The Navy has fired nearly a dozen officers in command positions in less than three months, including five in one week, for “loss of confidence” in their ability to command — an unusual series of terminations across land, air and naval teams, experts said.
At least nine commanding officers and two senior advisers have been relieved of their duties since April, when a cluster of suicides aboard the USS George Washington sparked widespread fears of a mental health crisis.
The Navy said 13 commanding officers have been dismissed so far this year, including 12 in the Navy and one in the Marine Corps. Most recently, four Navy officers and a senior commander were ousted from June 8 to June 14.
It’s unclear what prompted the changes in personnel, which the Navy said were unrelated to each other. The Navy did not provide further details on the specific circumstances that led to the shooting, but it stressed the importance of “trust and trust” across all levels of the chain of command.
“The US Navy has long maintained high standards for all of its personnel. Those who do not adhere to these standards are held accountable,” He said Lieutenant Commander. Devin Arneson, a Navy spokesman, added that such action was “neither punitive nor disciplinary.”
None of the commanders served the George Washington, as at least five crew members died by suicide last year, angering some sailors and advocates working to reduce military suicides.
“How many military must die before the commanding officer can be held accountable?” Patrick Caserta, who and his wife advocated for better mental health treatment in the military, said after their son committed suicide while serving in the Navy in 2018.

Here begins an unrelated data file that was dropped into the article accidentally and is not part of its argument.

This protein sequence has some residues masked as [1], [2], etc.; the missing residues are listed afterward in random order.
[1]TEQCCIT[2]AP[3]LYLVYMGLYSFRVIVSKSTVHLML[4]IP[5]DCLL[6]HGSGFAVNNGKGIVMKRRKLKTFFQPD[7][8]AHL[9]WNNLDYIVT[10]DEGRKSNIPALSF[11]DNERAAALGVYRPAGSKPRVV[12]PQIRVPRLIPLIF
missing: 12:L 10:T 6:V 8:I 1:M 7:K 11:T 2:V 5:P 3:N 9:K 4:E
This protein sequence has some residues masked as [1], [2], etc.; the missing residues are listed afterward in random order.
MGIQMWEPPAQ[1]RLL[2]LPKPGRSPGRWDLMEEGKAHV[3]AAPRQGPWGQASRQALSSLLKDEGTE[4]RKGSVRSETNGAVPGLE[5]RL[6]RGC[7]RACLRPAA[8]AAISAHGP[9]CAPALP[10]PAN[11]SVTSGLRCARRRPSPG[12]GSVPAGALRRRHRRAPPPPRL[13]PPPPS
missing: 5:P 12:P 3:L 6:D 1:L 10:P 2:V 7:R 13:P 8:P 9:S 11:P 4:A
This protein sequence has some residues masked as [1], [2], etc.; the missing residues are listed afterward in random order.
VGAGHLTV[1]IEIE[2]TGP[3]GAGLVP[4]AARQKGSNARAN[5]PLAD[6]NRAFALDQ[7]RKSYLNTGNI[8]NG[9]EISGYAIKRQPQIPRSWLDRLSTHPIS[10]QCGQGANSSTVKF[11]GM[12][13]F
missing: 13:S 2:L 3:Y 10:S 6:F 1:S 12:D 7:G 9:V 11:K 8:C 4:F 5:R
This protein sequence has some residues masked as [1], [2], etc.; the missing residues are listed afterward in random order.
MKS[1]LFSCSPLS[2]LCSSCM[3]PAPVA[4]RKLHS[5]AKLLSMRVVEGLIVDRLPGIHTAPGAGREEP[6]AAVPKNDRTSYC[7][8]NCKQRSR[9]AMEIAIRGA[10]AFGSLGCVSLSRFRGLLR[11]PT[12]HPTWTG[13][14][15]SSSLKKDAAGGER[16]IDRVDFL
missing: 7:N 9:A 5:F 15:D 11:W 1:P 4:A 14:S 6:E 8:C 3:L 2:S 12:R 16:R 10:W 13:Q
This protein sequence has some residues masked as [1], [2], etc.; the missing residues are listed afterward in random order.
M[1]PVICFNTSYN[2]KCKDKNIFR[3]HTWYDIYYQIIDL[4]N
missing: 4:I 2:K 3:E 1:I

“You can’t manually select some leaders as fallen men and leave others untouched,” Caserta said.
At least one sailor in George Washington, who asked not to be identified for fear of reprisals, said he partially blames his commanding officer, Captain Brent Gaut, for a string of suicides, which includes three within a week in April.
Both Sailors and Casertas believe Chief Petty Officer Russell Smith should be fired after controversial remarks he made during a speech to a shaky crew in April. Smith, the commander in chief of the service, is responsible for matters dealing with enlisted personnel and their families.
The sailor said his shipmates were still talking about Smith’s comments that sailors should have “reasonable expectations,” and that they were not “sleeping in a ditch as a Marine does.”
In separate news statements, the Navy provided ambiguous explanations in at least four cases and blanket statements of “loss of confidence” for others.
She said an “assessment” of the current climate at the Naval Justice School prompted officials to dismiss both the commanding officer and the second-in-command on May 31. However, the Navy said neither officer was implicated in misconduct.
This commanding officer, Capt. Amy Larson, has held this position for approximately eight months. Officials said it was temporarily reassigned.
Earlier, a “command investigation” led to the April 28 termination of the commander in charge of a submarine training facility in San Diego, the Navy said.